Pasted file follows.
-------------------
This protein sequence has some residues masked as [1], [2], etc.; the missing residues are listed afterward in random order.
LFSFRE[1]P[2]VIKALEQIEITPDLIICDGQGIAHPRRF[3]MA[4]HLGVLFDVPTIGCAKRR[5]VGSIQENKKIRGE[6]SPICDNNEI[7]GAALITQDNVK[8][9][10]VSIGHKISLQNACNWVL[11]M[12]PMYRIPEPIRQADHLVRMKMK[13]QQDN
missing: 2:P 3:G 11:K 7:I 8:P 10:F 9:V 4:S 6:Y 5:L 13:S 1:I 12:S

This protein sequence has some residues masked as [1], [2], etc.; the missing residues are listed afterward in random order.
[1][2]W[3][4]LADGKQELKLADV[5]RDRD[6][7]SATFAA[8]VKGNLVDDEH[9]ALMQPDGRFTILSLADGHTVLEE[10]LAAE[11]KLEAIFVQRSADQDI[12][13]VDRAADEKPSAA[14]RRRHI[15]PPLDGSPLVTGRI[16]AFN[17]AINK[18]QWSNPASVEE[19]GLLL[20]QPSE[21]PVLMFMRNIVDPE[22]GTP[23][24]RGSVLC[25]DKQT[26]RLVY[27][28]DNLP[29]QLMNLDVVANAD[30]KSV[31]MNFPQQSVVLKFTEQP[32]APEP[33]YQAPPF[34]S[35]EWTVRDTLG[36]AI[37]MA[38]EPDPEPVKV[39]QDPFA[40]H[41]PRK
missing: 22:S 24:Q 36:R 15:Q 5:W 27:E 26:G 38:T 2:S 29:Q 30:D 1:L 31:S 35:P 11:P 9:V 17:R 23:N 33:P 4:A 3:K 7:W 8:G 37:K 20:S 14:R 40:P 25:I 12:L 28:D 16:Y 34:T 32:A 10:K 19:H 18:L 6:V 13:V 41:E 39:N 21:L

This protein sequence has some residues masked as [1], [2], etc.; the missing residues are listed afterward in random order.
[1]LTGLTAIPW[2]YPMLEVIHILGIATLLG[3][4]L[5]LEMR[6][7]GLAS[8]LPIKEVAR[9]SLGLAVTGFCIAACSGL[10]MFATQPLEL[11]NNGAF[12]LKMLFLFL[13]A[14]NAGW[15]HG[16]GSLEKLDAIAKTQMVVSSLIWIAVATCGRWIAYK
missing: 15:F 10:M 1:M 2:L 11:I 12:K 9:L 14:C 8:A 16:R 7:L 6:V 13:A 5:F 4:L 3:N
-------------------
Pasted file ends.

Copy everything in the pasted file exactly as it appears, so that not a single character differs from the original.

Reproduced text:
This protein sequence has some residues masked as [1], [2], etc.; the missing residues are listed afterward in random order.
LFSFRE[1]P[2]VIKALEQIEITPDLIICDGQGIAHPRRF[3]MA[4]HLGVLFDVPTIGCAKRR[5]VGSIQENKKIRGE[6]SPICDNNEI[7]GAALITQDNVK[8][9][10]VSIGHKISLQNACNWVL[11]M[12]PMYRIPEPIRQADHLVRMKMK[13]QQDN
missing: 2:P 3:G 11:K 7:I 8:P 10:F 9:V 4:S 6:Y 5:L 13:S 1:I 12:S

This protein sequence has some residues masked as [1], [2], etc.; the missing residues are listed afterward in random order.
[1][2]W[3][4]LADGKQELKLADV[5]RDRD[6][7]SATFAA[8]VKGNLVDDEH[9]ALMQPDGRFTILSLADGHTVLEE[10]LAAE[11]KLEAIFVQRSADQDI[12][13]VDRAADEKPSAA[14]RRRHI[15]PPLDGSPLVTGRI[16]AFN[17]AINK[18]QWSNPASVEE[19]GLLL[20]QPSE[21]PVLMFMRNIVDPE[22]GTP[23][24]RGSVLC[25]DKQT[26]RLVY[27][28]DNLP[29]QLMNLDVVANAD[30]KSV[31]MNFPQQSVVLKFTEQP[32]APEP[33]YQAPPF[34]S[35]EWTVRDTLG[36]AI[37]MA[38]EPDPEPVKV[39]QDPFA[40]H[41]PRK
missing: 22:S 24:Q 36:R 15:Q 5:W 27:E 26:G 38:T 2:S 29:Q 30:D 1:L 31:S 35:P 11:P 9:V 17:R 23:N 33:P 4:A 3:K 7:W 8:G 37:K 20:S 14:R 40:P 25:I 12:L 28:D 16:Y 34:T 32:A 10:K 19:H 18:L 6:V 13:V 41:E 39:N 21:L

This protein sequence has some residues masked as [1], [2], etc.; the missing residues are listed afterward in random order.
[1]LTGLTAIPW[2]YPMLEVIHILGIATLLG[3][4]L[5]LEMR[6][7]GLAS[8]LPIKEVAR[9]SLGLAVTGFCIAACSGL[10]MFATQPLEL[11]NNGAF[12]LKMLFLFL[13]A[14]NAGW[15]HG[16]GSLEKLDAIAKTQMVVSSLIWIAVATCGRWIAYK
missing: 15:F 10:M 1:M 2:L 11:I 12:K 9:L 14:C 8:A 16:R 7:L 6:V 13:A 5:F 4:L 3:N